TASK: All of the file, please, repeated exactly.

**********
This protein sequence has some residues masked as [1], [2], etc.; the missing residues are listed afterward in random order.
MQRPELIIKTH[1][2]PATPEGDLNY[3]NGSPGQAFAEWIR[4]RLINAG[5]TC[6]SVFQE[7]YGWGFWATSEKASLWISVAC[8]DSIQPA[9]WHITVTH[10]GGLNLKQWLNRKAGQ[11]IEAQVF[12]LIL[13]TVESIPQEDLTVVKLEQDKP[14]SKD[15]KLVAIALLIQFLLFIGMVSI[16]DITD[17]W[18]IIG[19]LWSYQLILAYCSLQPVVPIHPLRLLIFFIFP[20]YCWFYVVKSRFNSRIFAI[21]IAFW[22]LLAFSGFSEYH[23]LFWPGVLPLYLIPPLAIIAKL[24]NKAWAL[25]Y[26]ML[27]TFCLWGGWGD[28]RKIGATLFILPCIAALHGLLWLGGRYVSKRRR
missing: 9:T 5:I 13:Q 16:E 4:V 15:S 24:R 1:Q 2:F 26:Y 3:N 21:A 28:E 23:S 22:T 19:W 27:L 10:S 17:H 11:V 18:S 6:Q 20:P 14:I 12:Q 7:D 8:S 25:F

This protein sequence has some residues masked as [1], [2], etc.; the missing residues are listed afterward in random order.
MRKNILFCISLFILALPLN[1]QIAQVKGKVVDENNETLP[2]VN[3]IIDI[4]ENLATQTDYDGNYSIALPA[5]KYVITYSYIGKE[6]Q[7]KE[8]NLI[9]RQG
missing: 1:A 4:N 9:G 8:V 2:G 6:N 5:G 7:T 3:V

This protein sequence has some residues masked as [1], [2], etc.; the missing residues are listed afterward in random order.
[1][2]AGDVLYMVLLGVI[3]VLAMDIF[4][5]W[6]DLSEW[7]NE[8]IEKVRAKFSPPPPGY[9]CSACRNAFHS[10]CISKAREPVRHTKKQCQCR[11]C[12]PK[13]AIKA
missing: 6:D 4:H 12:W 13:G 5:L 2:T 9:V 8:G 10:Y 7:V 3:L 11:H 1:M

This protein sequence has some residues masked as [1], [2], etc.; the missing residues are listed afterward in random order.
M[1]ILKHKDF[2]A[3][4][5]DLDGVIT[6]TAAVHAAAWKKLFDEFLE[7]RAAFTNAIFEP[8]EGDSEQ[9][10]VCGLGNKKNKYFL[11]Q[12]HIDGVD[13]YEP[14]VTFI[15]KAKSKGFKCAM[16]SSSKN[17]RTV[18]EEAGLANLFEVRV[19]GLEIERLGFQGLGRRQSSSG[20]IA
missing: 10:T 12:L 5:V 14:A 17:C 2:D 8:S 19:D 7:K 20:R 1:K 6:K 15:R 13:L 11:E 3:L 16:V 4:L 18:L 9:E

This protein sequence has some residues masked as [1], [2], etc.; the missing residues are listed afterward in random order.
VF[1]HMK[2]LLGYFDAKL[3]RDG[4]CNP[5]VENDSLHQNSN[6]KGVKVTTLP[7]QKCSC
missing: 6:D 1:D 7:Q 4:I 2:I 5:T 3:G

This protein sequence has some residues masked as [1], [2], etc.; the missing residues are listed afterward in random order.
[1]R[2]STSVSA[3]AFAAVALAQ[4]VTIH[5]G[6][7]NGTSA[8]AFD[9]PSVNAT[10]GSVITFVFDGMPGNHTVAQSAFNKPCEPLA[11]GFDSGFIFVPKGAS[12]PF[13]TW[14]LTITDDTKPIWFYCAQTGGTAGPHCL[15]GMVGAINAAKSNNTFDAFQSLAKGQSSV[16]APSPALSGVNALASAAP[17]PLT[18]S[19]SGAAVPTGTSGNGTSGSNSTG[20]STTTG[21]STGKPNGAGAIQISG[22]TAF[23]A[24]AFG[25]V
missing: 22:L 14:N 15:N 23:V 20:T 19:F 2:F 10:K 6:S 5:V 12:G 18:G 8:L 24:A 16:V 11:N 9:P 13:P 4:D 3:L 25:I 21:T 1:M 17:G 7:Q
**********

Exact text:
This protein sequence has some residues masked as [1], [2], etc.; the missing residues are listed afterward in random order.
MQRPELIIKTH[1][2]PATPEGDLNY[3]NGSPGQAFAEWIR[4]RLINAG[5]TC[6]SVFQE[7]YGWGFWATSEKASLWISVAC[8]DSIQPA[9]WHITVTH[10]GGLNLKQWLNRKAGQ[11]IEAQVF[12]LIL[13]TVESIPQEDLTVVKLEQDKP[14]SKD[15]KLVAIALLIQFLLFIGMVSI[16]DITD[17]W[18]IIG[19]LWSYQLILAYCSLQPVVPIHPLRLLIFFIFP[20]YCWFYVVKSRFNSRIFAI[21]IAFW[22]LLAFSGFSEYH[23]LFWPGVLPLYLIPPLAIIAKL[24]NKAWAL[25]Y[26]ML[27]TFCLWGGWGD[28]RKIGATLFILPCIAALHGLLWLGGRYVSKRRR
missing: 9:T 5:I 13:Q 16:E 4:V 15:S 24:R 1:Q 2:F 26:Y 3:N 21:A 28:E 23:S 22:T 19:W 27:L 10:S 17:H 11:V 18:S 6:Q 20:P 14:I 12:Q 7:D 8:S 25:F

This protein sequence has some residues masked as [1], [2], etc.; the missing residues are listed afterward in random order.
MRKNILFCISLFILALPLN[1]QIAQVKGKVVDENNETLP[2]VN[3]IIDI[4]ENLATQTDYDGNYSIALPA[5]KYVITYSYIGKE[6]Q[7]KE[8]NLI[9]RQG
missing: 1:A 4:N 9:G 8:V 2:G 6:N 5:G 7:T 3:V

This protein sequence has some residues masked as [1], [2], etc.; the missing residues are listed afterward in random order.
[1][2]AGDVLYMVLLGVI[3]VLAMDIF[4][5]W[6]DLSEW[7]NE[8]IEKVRAKFSPPPPGY[9]CSACRNAFHS[10]CISKAREPVRHTKKQCQCR[11]C[12]PK[13]AIKA
missing: 6:D 4:H 12:W 13:G 5:L 2:T 9:V 8:G 10:Y 7:V 3:L 11:H 1:M

This protein sequence has some residues masked as [1], [2], etc.; the missing residues are listed afterward in random order.
M[1]ILKHKDF[2]A[3][4][5]DLDGVIT[6]TAAVHAAAWKKLFDEFLE[7]RAAFTNAIFEP[8]EGDSEQ[9][10]VCGLGNKKNKYFL[11]Q[12]HIDGVD[13]YEP[14]VTFI[15]KAKSKGFKCAM[16]SSSKN[17]RTV[18]EEAGLANLFEVRV[19]GLEIERLGFQGLGRRQSSSG[20]IA
missing: 10:T 12:L 5:V 14:A 17:C 2:D 8:S 19:D 7:K 20:R 1:K 6:K 15:R 13:L 11:E 3:L 16:V 4:L 18:L 9:E

This protein sequence has some residues masked as [1], [2], etc.; the missing residues are listed afterward in random order.
VF[1]HMK[2]LLGYFDAKL[3]RDG[4]CNP[5]VENDSLHQNSN[6]KGVKVTTLP[7]QKCSC
missing: 6:D 1:D 7:Q 4:I 2:I 5:T 3:G

This protein sequence has some residues masked as [1], [2], etc.; the missing residues are listed afterward in random order.
[1]R[2]STSVSA[3]AFAAVALAQ[4]VTIH[5]G[6][7]NGTSA[8]AFD[9]PSVNAT[10]GSVITFVFDGMPGNHTVAQSAFNKPCEPLA[11]GFDSGFIFVPKGAS[12]PF[13]TW[14]LTITDDTKPIWFYCAQTGGTAGPHCL[15]GMVGAINAAKSNNTFDAFQSLAKGQSSV[16]APSPALSGVNALASAAP[17]PLT[18]S[19]SGAAVPTGTSGNGTSGSNSTG[20]STTTG[21]STGKPNGAGAIQISG[22]TAF[23]A[24]AFG[25]V
missing: 22:L 14:N 15:N 23:V 20:T 19:F 2:F 10:K 6:S 5:V 12:G 18:G 8:L 24:A 16:V 11:N 9:P 13:P 4:D 3:L 25:I 21:T 1:M 17:G 7:Q